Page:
The former first lady describes arriving in Heiligendamm (the first couple was staying in a villa on the Grand Hotel Heiligendamm compound). But, she writes, "by the afternoon of [June 7] I could barely stand up. My head inexplicably throbbed; I was horribly dizzy and nauseated. I went to bed, pulled up the covers, and for several hours felt so awful that I might die right there in the hotel room." Mrs. Bush continues, "Over the next day nearly a dozen members of our delegation were stricken, even [former President George W. Bush], who started to feel sick during an early morning staff briefing." Mrs. Bush's memoir notes that "for most of us, the primary symptoms were nausea or dizziness, but one of our military aides had difficulty walking and a White House staffer lost all hearing in one ear." Suspecting a possible poison attack, the Secret Service "went on full alert."

Noting that former President Bush "almost never gets sick," Mrs. Bush recalls that her husband "felt so ill that he met with [then-French President Nicolas] Sarkozy in his hotel room and did not even stand up to greet him."

At the time, the White House underplayed these symptoms to the press, suggesting that Bush was suffering from a mild stomach ailment. The first lady concludes, "We all recovered, although a few of the staff had lingering after effects; our military aide's gait has never returned to normal, nor has our senior staffer regained full hearing in that ear." Mrs. Bush writes that the "most concrete conclusion any doctors could reach was that we contracted a virus that attacks a nerve near the inner ear and is prevalent in Heiligendamm." When George W. Bush arrived in Poland later on Friday, June 8, a White House pool report said he appeared frail.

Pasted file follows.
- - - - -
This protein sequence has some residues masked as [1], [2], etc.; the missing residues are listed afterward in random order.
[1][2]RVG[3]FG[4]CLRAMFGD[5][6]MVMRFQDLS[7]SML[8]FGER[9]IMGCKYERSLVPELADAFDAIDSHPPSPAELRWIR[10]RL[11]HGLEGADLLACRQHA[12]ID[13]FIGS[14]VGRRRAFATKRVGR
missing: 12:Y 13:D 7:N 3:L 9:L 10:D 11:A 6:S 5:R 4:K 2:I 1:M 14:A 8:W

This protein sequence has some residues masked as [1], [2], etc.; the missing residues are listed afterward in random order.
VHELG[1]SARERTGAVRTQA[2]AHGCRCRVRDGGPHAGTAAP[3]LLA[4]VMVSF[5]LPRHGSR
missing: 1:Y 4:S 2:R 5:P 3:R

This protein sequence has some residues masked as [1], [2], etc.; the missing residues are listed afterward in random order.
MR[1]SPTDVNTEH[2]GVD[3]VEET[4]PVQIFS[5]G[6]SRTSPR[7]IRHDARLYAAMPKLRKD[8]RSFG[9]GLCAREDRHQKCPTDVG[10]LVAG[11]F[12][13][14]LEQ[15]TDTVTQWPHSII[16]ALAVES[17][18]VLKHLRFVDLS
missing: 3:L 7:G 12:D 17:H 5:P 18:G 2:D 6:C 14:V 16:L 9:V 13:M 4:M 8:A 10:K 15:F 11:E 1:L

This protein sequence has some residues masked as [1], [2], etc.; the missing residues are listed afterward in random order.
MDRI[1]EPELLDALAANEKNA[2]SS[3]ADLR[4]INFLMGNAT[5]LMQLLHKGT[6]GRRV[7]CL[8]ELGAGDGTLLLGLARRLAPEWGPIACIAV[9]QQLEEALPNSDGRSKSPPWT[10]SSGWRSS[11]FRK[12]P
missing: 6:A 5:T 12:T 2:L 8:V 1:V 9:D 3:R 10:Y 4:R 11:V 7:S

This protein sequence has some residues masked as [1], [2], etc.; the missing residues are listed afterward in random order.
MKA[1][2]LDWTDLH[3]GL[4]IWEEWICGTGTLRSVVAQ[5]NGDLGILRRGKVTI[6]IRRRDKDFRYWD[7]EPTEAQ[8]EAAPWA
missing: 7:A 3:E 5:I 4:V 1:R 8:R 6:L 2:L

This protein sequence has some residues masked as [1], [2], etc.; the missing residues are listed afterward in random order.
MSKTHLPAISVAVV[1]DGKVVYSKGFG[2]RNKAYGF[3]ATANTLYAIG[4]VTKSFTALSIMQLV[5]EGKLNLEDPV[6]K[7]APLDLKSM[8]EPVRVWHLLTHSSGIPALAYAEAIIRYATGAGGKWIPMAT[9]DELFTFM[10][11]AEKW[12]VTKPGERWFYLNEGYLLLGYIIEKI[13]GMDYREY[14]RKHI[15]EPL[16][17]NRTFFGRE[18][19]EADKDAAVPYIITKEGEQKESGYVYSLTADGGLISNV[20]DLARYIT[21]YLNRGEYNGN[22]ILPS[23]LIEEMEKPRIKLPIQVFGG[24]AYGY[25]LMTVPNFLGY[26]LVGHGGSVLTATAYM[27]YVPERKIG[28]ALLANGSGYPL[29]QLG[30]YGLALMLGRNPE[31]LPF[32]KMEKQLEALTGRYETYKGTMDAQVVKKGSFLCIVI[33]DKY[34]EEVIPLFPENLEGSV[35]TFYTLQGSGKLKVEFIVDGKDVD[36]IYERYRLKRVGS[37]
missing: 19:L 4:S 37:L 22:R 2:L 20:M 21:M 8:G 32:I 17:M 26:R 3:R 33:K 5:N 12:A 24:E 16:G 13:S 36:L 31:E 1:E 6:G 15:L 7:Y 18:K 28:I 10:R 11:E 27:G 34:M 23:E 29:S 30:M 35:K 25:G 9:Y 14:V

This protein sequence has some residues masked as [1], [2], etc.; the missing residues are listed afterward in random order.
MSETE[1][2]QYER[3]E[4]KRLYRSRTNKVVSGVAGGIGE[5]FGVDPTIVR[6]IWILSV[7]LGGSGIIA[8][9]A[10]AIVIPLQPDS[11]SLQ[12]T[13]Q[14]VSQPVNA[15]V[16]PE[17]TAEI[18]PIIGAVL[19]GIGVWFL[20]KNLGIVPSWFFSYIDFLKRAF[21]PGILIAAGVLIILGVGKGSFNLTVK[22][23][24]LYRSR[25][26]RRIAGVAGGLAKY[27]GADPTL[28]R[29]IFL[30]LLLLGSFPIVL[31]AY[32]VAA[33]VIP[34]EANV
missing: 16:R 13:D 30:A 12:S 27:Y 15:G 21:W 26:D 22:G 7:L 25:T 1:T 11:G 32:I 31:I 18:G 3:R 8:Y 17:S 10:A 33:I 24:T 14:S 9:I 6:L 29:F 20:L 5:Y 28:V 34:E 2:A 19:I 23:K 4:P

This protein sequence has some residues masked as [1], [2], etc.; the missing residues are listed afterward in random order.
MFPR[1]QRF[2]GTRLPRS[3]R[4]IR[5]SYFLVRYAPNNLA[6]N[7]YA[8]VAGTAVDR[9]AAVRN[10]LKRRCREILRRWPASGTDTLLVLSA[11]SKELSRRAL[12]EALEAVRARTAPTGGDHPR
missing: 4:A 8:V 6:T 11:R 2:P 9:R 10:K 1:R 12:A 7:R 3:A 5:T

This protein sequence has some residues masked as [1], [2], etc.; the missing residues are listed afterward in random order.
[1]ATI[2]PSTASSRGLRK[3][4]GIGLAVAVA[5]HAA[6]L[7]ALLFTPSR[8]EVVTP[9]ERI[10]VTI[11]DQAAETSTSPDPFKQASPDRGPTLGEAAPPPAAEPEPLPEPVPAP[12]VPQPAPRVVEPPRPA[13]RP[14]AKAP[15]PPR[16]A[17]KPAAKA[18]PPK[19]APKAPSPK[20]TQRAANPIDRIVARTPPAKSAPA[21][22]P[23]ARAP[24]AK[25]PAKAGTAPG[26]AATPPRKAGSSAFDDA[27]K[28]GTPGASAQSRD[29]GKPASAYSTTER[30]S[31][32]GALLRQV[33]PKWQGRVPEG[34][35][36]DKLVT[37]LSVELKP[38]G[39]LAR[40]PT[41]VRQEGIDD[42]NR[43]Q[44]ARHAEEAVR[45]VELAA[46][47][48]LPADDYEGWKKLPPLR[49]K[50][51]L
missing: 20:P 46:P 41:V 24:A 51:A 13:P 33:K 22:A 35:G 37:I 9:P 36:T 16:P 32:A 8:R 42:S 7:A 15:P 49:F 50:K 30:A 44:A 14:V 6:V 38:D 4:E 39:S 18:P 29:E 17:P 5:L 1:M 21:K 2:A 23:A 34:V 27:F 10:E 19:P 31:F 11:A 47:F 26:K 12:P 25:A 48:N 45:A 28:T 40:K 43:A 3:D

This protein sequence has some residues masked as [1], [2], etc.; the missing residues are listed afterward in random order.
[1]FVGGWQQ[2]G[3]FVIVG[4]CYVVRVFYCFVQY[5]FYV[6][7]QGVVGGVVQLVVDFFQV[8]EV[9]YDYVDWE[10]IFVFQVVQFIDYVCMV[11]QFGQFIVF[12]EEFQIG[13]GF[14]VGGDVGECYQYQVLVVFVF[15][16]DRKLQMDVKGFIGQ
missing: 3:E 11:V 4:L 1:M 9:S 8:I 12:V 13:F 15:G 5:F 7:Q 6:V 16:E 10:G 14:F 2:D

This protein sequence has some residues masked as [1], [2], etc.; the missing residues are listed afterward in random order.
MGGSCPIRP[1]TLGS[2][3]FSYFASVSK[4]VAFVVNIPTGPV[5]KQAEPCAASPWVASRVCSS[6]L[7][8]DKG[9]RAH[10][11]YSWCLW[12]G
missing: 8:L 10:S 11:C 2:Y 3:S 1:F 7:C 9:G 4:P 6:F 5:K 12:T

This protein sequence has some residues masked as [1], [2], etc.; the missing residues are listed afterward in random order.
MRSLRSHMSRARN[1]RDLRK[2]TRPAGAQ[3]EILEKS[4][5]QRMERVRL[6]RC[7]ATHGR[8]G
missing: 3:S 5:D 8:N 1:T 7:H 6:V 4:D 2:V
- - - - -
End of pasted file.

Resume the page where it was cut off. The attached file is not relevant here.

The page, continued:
The symptoms described by Mrs. Bush bear striking similarity to those reported by Havana Syndrome victims. Moreover, when the Secret Service went "on full alert," protocol would have entailed their deployment of airborne and surface sensors to detect poisons across the chemical, biological, radiological, and nuclear threat spectrum. Considering Mrs. Bush's position as first lady, her testimony lends high confidence that the Secret Service did not find anything in that spectrum.

A 2010 Der Spiegel article also weakens the prospect of a virus or food poisoning being responsible for the ailments. It includes an interview with a senior physician based in Heiligendamm, Dr. Stefan Hummel. Asked about the prospect of a virus, Hummel laughed and responded, "No, no, no." Noting the differential symptoms described in Mrs. Bush's memoir, Der Spiegel reported Hummel explaining that "A highly contagious virus would not have been confined to [the Bush] delegation... And if there had been many sick people, he would have heard [about it]." What of the virus that Mrs. Bush says is prevalent in Heiligendamm? On the contrary, Hummel says the area has "an almost virus-hostile climate."